In the early 1740s, a plague epidemic ravaged western western Greece. In the spring of 1743, a ship from Messolonghi was transported to his holdings along with the goods and the deadly bacillus of the disease in the port of Messina (Messina) in Sicily. Although the Italian Peninsula had been tested by a plague epidemic in 1720 and the memories were still fresh, the security measures in the Italian port were not enough, with the result that much of the city was infected very quickly and found a death an equally large proportion of its population.
Immediately after the plague, the ships that were moored in Messina departed in various directions. One of them arrived in Lefkada (Santa Maura during those years), which was under Venetian occupation. Immediately after his assault, the first deadly cases on the island occurred. Next month the dead had reached 780. The authorities of the island were surprised and slowed to react.
When the appropriate measures were taken (sanctuary, landfill, etc.), the evil began gradually to recede from the autumn of 1743. In his letter to the Doge of Venice, the Venetian official on the island, Antonio Moro, underlined, between of the others, that the clean air of the area, chosen for the transportation of patients, combined with proper nutrition, contributed decisively to the brief recovery of the perverse. Eventually, everything evolved relatively smoothly and the island was declared free from any plague suspected on June 10, 1744. In total, one year of the epidemic in Lefkada died 1,800 people, almost one-third of the island’s inhabitants.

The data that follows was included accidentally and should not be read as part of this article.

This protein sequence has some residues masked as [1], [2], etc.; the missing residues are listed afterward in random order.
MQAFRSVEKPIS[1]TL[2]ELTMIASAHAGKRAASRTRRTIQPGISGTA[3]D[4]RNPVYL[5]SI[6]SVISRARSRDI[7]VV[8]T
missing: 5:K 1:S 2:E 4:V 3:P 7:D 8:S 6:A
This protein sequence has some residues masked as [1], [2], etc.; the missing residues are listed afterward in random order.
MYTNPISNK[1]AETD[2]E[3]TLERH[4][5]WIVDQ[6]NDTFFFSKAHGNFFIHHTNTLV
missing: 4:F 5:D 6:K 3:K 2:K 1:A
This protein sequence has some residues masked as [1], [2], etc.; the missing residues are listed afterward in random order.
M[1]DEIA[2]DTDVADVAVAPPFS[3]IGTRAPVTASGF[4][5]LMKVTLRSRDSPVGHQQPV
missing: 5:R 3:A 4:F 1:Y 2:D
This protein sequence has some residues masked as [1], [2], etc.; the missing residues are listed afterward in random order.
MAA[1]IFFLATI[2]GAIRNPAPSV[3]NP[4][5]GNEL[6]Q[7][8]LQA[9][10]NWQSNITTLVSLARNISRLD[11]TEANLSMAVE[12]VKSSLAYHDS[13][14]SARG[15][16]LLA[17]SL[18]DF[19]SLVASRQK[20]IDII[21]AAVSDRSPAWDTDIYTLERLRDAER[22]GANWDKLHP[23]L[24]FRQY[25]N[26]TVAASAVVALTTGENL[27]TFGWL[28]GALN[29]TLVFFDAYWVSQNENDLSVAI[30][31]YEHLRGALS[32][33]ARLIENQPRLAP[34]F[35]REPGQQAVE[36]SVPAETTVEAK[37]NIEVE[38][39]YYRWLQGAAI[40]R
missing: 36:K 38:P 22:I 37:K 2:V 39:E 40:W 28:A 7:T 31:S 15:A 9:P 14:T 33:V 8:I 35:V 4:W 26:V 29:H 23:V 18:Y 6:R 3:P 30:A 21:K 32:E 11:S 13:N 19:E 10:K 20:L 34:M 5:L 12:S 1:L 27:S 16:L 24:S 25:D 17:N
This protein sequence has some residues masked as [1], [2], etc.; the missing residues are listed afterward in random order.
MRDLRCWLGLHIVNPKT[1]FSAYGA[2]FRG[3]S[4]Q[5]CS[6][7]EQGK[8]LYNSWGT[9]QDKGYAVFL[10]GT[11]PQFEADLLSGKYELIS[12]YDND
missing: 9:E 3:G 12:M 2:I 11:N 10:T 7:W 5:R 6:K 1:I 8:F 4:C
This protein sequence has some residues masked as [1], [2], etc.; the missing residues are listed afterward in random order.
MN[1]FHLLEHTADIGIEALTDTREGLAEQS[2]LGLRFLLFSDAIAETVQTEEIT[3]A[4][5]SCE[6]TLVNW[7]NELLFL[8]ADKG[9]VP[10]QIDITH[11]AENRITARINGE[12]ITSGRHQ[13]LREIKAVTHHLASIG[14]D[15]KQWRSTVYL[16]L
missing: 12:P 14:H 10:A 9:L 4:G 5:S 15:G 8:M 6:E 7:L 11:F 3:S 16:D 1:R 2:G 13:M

During the plague, the local church did not remain with its arms crossed. In August 1743, the hieromonk Matthew transferred to Lefkada the cart of St. Bessarion, Archbishop of Larissa, who was in the monastery of Dusikos, near Trikala. Surviving Lefkadians recognized that they were saved from the terrible illness thanks to the help of the Saint and in honor of him brought up a temple in the place where the pestilence had previously been set up. This area until now is called Agia Kara. The “remembrance of the miracle of freedom of the island of Lefkada from the plague of disease in the year 1743” is honored by the Orthodox Church every year on June 1st .